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Nunavut vaccine blitz could 'wave H1N1 goodbye': medical officer

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  • Nunavut vaccine blitz could 'wave H1N1 goodbye': medical officer

    Nunavut vaccine blitz could 'wave H1N1 goodbye': medical officer

    19/11/2009 10:37:14 AM
    CBC News

    Nunavut might avoid a second wave of the swine flu pandemic now that 60 per cent of its population has been vaccinated, according to the territory's top health officials.

    Over a 16-day period this month, more than 18,000 Nunavummiut were vaccinated by teams of nurses that travelled to all of the territory's 25 communities.

    The immunization campaign, the largest public health effort in Nunavut's history, may have helped turn the tide on H1N1 in the territory, chief medical officer Dr. Isaac Sobol said Wednesday.

    "I like to think that we can wave H1N1 goodbye," Sobol told reporters in Iqaluit.

    'Still vulnerable'

    Sobol said there have been only a handful of swine flu cases since September - a contrast to the more than 500 mostly mild cases reported in Nunavut this past spring and summer.

    While Sobol said he believes Nunavut could avoid a second swine flu wave, he added that nothing is for certain.

    "We're still vulnerable," he said.

    When the vaccination program began Nov. 1, territorial health officials had ordered enough of the vaccine for up to 75 per cent of the general population, and did not have priority lists as was the case in many provinces.

    Health Minister Tagak Curley said his department has pulled off a gigantic task, given that provinces have struggled to meet demand and keep their vaccination clinics open over the last few weeks.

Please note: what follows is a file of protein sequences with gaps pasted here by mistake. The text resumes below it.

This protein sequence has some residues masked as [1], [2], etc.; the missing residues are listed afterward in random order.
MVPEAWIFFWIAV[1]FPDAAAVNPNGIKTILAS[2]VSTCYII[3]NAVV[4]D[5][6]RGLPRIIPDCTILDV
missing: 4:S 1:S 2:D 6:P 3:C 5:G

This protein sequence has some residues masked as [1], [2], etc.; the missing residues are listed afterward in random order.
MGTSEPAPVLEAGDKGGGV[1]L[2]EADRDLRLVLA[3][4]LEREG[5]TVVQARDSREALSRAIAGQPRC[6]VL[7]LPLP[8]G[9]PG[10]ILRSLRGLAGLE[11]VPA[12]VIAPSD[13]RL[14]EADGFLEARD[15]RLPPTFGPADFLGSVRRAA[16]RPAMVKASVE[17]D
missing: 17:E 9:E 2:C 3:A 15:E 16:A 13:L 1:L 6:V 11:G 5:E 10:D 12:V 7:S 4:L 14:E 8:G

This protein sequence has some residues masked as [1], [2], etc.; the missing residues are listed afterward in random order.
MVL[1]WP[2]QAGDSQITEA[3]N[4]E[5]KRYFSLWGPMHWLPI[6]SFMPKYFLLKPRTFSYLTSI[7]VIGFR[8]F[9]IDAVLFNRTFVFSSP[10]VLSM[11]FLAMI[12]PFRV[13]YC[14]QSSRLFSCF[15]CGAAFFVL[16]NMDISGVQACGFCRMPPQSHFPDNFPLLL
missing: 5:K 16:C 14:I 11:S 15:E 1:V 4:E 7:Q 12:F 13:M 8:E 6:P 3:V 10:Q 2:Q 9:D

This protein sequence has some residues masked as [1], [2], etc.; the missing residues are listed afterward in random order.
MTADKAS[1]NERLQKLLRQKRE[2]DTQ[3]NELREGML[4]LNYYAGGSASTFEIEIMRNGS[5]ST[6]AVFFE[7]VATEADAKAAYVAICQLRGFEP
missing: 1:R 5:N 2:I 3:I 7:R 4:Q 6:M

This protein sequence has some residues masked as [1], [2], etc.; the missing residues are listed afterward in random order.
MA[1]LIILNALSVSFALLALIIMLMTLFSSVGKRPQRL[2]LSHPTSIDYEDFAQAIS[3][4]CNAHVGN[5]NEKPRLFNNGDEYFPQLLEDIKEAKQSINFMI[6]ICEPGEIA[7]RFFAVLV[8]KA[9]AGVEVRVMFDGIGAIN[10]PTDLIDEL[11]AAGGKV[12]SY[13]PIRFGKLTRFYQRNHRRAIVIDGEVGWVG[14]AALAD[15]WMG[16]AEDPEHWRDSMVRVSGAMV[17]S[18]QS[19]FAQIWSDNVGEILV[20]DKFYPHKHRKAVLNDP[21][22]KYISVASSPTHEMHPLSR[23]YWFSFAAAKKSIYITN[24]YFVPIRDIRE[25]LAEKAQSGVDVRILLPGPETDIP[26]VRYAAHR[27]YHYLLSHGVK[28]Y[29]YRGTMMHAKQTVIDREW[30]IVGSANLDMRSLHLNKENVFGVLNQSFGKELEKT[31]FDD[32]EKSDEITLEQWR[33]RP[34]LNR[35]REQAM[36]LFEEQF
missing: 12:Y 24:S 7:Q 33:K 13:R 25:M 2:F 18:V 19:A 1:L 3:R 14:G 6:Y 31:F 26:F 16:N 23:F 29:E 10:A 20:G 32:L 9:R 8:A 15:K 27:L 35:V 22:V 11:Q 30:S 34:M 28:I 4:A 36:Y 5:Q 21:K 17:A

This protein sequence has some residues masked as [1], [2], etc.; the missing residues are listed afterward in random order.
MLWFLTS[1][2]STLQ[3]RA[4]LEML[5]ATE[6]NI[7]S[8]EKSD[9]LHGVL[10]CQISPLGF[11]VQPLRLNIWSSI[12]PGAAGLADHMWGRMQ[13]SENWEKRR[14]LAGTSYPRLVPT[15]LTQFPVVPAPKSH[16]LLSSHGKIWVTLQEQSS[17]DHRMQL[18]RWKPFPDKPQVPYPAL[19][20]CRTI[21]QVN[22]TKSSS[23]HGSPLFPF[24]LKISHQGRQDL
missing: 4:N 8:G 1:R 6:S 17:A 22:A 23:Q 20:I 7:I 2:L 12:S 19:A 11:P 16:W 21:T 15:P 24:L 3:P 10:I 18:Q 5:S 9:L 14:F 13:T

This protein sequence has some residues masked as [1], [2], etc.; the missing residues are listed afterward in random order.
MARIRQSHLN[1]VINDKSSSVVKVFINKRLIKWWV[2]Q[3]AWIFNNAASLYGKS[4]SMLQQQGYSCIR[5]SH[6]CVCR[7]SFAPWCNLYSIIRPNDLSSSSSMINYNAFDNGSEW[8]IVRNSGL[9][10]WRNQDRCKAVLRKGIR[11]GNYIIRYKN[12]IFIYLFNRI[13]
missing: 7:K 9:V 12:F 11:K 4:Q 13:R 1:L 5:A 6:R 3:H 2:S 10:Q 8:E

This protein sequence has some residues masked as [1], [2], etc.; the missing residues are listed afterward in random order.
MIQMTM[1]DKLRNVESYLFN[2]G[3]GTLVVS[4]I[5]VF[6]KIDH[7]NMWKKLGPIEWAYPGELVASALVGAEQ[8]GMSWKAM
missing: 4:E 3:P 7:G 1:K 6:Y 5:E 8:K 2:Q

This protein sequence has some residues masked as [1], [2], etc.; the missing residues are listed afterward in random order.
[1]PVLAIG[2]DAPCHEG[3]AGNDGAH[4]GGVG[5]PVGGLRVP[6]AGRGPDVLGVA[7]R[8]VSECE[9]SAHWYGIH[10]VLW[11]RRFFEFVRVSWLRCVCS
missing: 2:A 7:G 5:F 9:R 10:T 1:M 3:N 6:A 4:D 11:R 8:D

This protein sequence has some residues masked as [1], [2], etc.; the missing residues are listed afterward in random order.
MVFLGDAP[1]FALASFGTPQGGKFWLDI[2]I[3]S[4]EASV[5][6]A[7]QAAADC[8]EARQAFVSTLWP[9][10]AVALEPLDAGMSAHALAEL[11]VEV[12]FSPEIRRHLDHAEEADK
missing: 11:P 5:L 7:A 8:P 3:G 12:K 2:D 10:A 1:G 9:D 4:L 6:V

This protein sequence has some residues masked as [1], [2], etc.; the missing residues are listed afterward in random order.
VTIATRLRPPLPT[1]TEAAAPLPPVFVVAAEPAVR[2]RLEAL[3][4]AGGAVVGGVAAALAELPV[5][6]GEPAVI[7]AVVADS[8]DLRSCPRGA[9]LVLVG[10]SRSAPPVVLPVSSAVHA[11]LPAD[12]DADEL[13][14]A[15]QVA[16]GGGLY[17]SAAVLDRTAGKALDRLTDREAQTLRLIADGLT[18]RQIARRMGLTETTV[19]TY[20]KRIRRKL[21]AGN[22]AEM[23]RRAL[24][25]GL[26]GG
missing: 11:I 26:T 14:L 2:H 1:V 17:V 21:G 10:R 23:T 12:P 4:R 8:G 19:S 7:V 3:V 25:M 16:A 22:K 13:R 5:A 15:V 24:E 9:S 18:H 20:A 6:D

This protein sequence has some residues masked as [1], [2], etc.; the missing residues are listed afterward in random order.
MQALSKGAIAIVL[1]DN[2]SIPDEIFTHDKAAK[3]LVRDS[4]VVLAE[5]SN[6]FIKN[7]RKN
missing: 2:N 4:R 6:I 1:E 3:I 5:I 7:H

"That is a relief because it means that Nunavummiut are protected," Curley said.

    Vaccine rumours scare away some

    Among the communities, Arctic Bay had the best turnout for H1N1 vaccine clinics, with 90 per cent of the community vaccinated.

    But in Coral Harbour, only 29 per cent of the population turned out for the clinic, meaning nurses will have to go back there to try again.

    Sobol attributed the low turnout in Coral Harbour to strange internet-based rumours swirling around the community "that there are microchips put in the vaccine with the number 666 which will enable you to be tracked by the government."

    Curley said rumours in small communities tend to spread quickly.

    "Once a person indicates that kind of message, then others start saying,
    'He's not going to take it, nor am I going to take it,'" he said.

    To date, there have been no serious adverse reactions to the flu shot in Nunavut. It is still available at health centres across the territory.
    Revised guidelines for children

    During the vaccination campaign, adults received a full dose of the vaccine while children between the ages of six months and three years were slated to receive two half-doses.

    But Sobol said health officials have since changed that guideline for young children.

    "We've told our health-care staff that for now we are not giving any second half-dose to children," he said.

    "We may not have to at all or we may have to institute that second half-dose, depending on what we find out in the next few weeks."

    The Public Health Agency of Canada recommends children between six months and three years get the second half-dose, but Sobol said his decision is based on clinical trials from Europe that show a half-dose of the vaccine is effective.

    Nunavut health officials will re-evaluate their guideline for young children in a couple of weeks.
    "Safety and security don't just happen, they are the result of collective consensus and public investment. We owe our children, the most vulnerable citizens in our society, a life free of violence and fear."
    -Nelson Mandela